Fashion, Venue

Fashion and feminism: #whywewearblack

This month’s Golden Globes ceremony saw actors sartorially united in black, a statement against the sexual abuse which has until recently been the elephant in Hollywood. Time’s Up, actresses said as they accepted and gave awards. In years to come, red carpet images will be clear marker that this was the year of allegations and revelations of the film industry’s abuse of power. The fallout from these events will be a hard stain to remove from Hollywood’s history,  and rightly so.

Sometimes, admittedly, sartorial statements are more superficial than effective. (A $250 “eat the rich” T-shirt, anyone?) Some of the individuals who walked the Golden Globes’ carpet dressed in black have also refused to speak out against Woody Allen or condemn other peers who have abused women or are known to have made misogynistic remarks. Many asked whether, if paired with a lack of addressing assault at a daily level, black clothes were meaningless.

Writing in Prospect, Johanna Thomas-Corr praised the Golden Globes’ blackout for placing a principle “before froth, fantasia and designer name-dropping.” It symbolised grief, power, and dissent, she wrote. It could not be ignored.

Last year, millions of women took to the streets of cities across the world, to protest against a misogynist being inaugurated into the highest office of the United States. Pink “Pussy hats” appeared regularly in shots of crowds snaking along the demonstration routes for Women’s Marches. The sellers of the Pussyhat, now trademarked of course, say the hat is “a symbol of support and solidarity for women’s rights and political resistance.”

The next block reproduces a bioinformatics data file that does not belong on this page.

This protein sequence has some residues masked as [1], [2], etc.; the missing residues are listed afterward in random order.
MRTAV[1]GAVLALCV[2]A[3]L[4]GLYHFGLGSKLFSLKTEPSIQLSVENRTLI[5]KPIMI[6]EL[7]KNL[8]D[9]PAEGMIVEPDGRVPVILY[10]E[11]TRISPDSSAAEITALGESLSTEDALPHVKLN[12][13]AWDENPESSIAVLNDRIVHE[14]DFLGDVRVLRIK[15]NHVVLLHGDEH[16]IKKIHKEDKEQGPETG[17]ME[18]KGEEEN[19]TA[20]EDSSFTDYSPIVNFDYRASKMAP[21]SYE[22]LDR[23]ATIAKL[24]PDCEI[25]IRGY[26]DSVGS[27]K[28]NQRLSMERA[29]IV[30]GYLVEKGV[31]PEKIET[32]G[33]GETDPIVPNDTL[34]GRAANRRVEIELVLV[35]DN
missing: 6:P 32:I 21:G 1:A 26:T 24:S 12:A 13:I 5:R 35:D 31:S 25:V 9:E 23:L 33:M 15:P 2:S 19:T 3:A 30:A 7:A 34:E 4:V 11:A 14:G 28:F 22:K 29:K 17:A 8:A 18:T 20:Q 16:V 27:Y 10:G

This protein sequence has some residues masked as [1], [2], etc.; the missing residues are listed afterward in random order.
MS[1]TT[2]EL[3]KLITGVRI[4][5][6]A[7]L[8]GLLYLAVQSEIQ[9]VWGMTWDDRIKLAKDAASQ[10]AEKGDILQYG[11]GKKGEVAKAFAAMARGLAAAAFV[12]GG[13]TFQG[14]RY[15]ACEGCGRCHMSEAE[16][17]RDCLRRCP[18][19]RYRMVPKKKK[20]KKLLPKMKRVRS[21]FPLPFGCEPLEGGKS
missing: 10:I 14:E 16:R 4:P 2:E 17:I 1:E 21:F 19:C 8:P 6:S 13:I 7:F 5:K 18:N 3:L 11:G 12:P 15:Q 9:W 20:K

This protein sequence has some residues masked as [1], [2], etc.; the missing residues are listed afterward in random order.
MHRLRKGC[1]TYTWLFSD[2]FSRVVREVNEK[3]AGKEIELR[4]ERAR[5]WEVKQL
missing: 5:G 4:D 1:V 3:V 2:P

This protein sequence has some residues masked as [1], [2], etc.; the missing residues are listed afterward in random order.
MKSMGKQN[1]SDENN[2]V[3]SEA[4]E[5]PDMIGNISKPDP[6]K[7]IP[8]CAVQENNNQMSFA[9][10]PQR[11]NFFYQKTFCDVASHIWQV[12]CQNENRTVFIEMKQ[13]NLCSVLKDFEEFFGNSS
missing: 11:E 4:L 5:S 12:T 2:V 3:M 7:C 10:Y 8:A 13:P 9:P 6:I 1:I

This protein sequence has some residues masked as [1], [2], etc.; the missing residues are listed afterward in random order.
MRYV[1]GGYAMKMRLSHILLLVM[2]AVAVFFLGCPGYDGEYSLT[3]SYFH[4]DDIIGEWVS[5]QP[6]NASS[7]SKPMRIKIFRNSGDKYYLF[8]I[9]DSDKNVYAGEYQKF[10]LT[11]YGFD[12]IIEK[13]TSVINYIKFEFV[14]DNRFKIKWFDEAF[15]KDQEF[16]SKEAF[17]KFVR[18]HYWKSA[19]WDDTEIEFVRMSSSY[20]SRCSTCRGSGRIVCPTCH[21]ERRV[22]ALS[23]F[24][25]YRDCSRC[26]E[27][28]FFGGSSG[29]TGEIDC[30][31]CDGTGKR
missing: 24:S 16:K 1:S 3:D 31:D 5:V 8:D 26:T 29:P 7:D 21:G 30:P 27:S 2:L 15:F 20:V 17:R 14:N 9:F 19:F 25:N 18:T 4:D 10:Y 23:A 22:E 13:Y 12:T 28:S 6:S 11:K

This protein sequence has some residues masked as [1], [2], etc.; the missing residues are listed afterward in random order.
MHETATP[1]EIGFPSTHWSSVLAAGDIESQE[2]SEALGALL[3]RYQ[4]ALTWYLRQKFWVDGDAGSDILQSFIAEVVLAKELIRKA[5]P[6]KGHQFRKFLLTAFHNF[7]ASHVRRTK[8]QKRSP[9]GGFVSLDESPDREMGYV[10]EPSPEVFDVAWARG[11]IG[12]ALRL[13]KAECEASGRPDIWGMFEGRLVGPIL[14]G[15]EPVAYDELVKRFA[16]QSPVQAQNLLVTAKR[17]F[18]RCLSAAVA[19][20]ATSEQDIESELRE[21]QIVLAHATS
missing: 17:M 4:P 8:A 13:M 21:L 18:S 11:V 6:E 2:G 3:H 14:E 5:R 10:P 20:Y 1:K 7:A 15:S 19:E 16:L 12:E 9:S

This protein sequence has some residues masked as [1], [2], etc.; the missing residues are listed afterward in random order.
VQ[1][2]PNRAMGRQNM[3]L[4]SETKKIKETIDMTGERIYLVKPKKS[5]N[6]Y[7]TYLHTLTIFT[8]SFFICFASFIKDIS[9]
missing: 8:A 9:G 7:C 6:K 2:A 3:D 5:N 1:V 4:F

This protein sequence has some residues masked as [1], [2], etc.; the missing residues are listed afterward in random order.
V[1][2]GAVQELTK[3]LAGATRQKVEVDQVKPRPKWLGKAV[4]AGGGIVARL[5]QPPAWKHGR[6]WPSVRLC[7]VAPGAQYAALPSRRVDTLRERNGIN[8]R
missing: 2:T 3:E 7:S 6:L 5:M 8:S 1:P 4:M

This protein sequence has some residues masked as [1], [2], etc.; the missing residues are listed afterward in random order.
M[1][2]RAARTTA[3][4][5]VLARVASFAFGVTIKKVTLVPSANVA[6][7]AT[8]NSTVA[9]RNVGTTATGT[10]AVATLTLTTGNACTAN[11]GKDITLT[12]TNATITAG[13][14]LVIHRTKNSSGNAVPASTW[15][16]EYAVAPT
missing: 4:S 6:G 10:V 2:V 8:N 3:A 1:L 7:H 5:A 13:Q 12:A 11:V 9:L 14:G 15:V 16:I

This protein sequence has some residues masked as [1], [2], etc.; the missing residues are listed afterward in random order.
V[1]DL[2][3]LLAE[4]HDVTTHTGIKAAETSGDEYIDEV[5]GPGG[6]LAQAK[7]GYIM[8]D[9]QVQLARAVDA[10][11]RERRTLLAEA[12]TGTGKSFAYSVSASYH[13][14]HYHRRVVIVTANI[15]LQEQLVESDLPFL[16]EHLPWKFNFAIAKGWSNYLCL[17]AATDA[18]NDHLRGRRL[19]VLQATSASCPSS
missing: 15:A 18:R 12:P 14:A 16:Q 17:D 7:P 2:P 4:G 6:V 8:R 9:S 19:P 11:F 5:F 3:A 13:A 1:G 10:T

In 1984, the designer Katharine Hamnett was pictured shaking hands with then-Prime Minister Margaret Thatcher with a slogan-tee opposing the stationing of nuclear missiles in the country. The image of the pair, with Hamnett in a huge white T-shirt emblazoned with the words “58% Are Opposed to Perishing” was the most widely-published image of the year.

The slogan-tee has survived the test of time, with the rails of H&M packed with ‘the future is female’ and ‘feminism’ slogans. The hypocrisy of some retailers has not escaped attention, however: the 2015 general election campaign saw Ed Miliband and other politicians lambasted for wearing grey ‘This is what a feminist looks like’ T-shirts allegedly made by migrant women paid less than a pound an hour.

Sartorial statements can easily slip from effective to performative. Nonetheless, throughout history men and women have used their clothes to make political statements. The fashion writer Hettie Judah, writing for Art Net News, concluded that wearing a political statement, allows “the body itself to become the site of protest and symbol of solidarity, to be visible and counted when others perhaps would prefer you not to be.”


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May 2021
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